I was up late last night. Exhausted, I had to put all my books back into my bookcases. They had been taken out because, for the first time (drum roll and complete lack of excitement for anyone other than myself) we have a carpet down in the dining room instead of bare floorboards. Lovely – the smell of new carpet is second only to the ‘new car’ smell, but taking everything out of three tall bookcases and then having to put it all back – dusting those unread for a while and then flicking through to try and find out why they have been so neglected – takes AN AGE. I have three full shelves of Keats books; two more of other poetry. I know these books so well, have them bookmarked, can open them at the right place almost with my eyes closed. I found three biographies I haven’t even started yet, simply because they are such monumental tomes I just can’t find the time to do them justice (and they aren’t about Keats.)
Anyway, the exercise (and I definitely burned off a few calories) got me thinking this morning about why I have these books all around me. No-one else in my family is so obsessed by the printed page, unless it has a crossword on it. My husband occasionally mutters the words ‘charity shop’ under his breath, but he now knows that I am likely to come out with more books than I have given away.
Mercifully, now that I am officially a ‘writer’, I find it easier to justify the need to take up whole walls with shelves full of books only I am interested in. He literally has one, small, shelf. It has two books about swimming, three on Audrey Hepburn, a ‘100 things you never knew about Irish Rugby’ and two ‘Walking with Dinosaurs’ coffee table books that are really only weighing down the bottom of the shelves to ensure they don’t fall on top of us. I have read since I was small and have always wanted everyone I love to love books, to understand what I find in them. But often, people just aren’t interested. Fine. But they don’t know what they are missing.
Soon, we will be decorating upstairs, where I have all my books about World War One, and last night’s exercise will be repeated. I am writing a book called Shell Shocked Britain for Pen & Sword History for next year, with another to follow, so they aren’t going anywhere. Some of them are library books that I have renewed over and over again so they almost feel like mine. I have developed a real relationship with them, know them intimately (the index of two or three of these books are ingrained on my optic nerve in some cases) and feel quite put out if someone else reserves them.
I know I am not the only person who feels like this. There are Pinterest boards full of pictures of libraries, book cases, books, inspirational quotes about books, fun quotes about readers and reading. Never has the printed word been more popular, despite (or perhaps because of) the availability of ebooks. There is nothing quite like the smell of a new book; that ‘crack’ as you open one for the first time. Library books rarely smell as good, and occasionally someone else’s fossilised breakfast cereal or an unidentifiable hair drops on to your lap, but really that just shows they have been loved and gobbled up and now it is my turn to enjoy them.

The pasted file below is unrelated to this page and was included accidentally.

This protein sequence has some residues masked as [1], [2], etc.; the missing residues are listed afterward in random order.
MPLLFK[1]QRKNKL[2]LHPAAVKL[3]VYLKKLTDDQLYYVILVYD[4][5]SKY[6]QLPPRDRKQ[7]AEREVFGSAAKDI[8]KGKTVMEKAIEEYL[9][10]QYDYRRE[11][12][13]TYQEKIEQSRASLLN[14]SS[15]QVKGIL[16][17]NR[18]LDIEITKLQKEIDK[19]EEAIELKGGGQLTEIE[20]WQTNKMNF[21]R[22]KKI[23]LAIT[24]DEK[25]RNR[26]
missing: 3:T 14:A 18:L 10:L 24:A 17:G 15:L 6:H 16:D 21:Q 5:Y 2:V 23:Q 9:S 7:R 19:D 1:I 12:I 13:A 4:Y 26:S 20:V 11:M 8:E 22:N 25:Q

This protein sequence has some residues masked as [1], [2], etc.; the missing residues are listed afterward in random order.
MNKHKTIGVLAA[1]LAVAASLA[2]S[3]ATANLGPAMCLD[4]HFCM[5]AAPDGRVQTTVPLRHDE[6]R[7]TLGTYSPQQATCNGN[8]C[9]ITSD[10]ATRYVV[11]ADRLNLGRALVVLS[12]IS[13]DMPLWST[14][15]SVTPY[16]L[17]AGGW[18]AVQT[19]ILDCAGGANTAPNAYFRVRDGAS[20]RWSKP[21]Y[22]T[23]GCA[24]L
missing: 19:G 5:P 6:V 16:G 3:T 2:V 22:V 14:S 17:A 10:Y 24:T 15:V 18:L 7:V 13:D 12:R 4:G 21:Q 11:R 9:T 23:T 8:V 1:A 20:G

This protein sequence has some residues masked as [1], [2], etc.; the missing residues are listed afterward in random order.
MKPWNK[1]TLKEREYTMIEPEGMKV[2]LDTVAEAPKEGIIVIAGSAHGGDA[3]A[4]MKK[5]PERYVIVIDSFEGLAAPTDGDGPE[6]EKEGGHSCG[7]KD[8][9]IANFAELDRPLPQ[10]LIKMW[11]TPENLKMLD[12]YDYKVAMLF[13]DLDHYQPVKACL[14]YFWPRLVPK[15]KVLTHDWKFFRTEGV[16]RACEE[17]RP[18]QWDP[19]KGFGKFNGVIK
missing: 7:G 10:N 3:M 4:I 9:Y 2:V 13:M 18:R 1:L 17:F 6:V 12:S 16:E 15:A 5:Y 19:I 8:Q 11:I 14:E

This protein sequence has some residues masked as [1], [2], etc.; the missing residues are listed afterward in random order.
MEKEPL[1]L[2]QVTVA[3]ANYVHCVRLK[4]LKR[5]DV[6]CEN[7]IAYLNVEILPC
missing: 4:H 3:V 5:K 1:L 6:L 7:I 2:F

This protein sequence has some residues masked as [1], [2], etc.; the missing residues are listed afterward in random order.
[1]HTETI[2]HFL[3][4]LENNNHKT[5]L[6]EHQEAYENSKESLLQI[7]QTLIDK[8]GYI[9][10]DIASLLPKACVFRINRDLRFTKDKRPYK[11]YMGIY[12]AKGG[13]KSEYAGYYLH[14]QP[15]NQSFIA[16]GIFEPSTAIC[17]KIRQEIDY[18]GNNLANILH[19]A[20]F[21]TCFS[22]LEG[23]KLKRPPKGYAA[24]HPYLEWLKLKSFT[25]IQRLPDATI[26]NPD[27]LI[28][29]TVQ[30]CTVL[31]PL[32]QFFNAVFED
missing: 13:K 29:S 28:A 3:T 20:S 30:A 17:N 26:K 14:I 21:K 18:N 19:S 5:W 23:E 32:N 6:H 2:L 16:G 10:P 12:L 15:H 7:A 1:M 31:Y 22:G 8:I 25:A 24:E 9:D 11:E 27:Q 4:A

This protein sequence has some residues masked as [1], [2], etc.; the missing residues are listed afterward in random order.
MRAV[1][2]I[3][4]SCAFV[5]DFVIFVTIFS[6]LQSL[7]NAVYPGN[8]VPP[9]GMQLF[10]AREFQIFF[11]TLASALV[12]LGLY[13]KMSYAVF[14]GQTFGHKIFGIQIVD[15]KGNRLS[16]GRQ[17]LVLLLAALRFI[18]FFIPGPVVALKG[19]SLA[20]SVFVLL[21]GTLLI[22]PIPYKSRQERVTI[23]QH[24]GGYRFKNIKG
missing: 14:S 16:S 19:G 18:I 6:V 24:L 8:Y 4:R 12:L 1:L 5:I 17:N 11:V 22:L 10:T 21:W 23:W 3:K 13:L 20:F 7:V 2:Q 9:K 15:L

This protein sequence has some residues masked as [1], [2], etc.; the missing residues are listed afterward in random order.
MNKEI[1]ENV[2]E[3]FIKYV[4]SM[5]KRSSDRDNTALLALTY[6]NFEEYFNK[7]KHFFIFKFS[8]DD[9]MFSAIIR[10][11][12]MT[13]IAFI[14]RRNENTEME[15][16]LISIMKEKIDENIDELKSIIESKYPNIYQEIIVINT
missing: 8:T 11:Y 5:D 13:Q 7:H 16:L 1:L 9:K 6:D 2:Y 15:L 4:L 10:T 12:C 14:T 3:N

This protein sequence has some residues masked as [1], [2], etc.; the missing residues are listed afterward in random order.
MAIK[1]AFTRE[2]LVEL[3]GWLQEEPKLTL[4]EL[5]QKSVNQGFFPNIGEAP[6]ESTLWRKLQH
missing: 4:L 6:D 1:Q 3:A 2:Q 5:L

I have just had a fabulous ten-day holiday, housesitting in Suffolk and got lots more of Shell Shocked on the page instead of in my head or scribbled in notebooks. It was the best holiday we have had in ages, despite the fact that my husband and I had our noses on the keyboard some nights – me tapping away at a chapter and he analysing suicide statistics for 1910 to 1930 for me to add at a later date. All my aches and pains seemed to disappear as I gradually relaxed and I felt so much better. We were in a house full of books, which helped, and I am out writing this afternoon, a coffee shop trip to the one where they have lots of books on shelves and quotes on the walls. It is all I need to be inspired and WRITE.
Books offer me an inner (and now outer) life that I just couldn’t function properly without. I feel grateful that I have the opportunity to take myself to places I may never see, hear people I don’t know speak to me and understand the lives of others in a way that can only enhance my own.
So, however late I have to stay up, however much dust gets up my nose, however much others mutter and chuckle at my absorption in pages old and new, books are my ‘forever friends’. Always there for me, never letting me down. Truly medicine for the soul.
As I like to do at these moments, I include here a poem. This one isn’t by a ‘high brow’ poet but it speaks such truths about what it means to read, to let yourself love books and to open your eyes to the possibilities they hold, that it seemed an apt way to end. It is by the magnificent Dr Seuss…
I Can Read With My Eyes Shut! – Dr. Seuss
I can read in red. I can read in blue.
I can read in pickle color too.
I can read in bed, and in purple, and in brown.
I can read in a circle and upside down.
I can read with my left eye.
I can read with my right.
I can read Mississippi with my eyes shut tight.
There are so many things you can learn about, but
You’ll miss the best things if you keep your eyes shut.
The more that you read, the more things you will know.
The more that you learn, the more places you’ll go.
If you read with your eyes shut, you’re likely to find
That the place where you’re going is far, far behind.
So that’s why I tell you to keep your eyes wide,
Keep them wide open … at least on one side!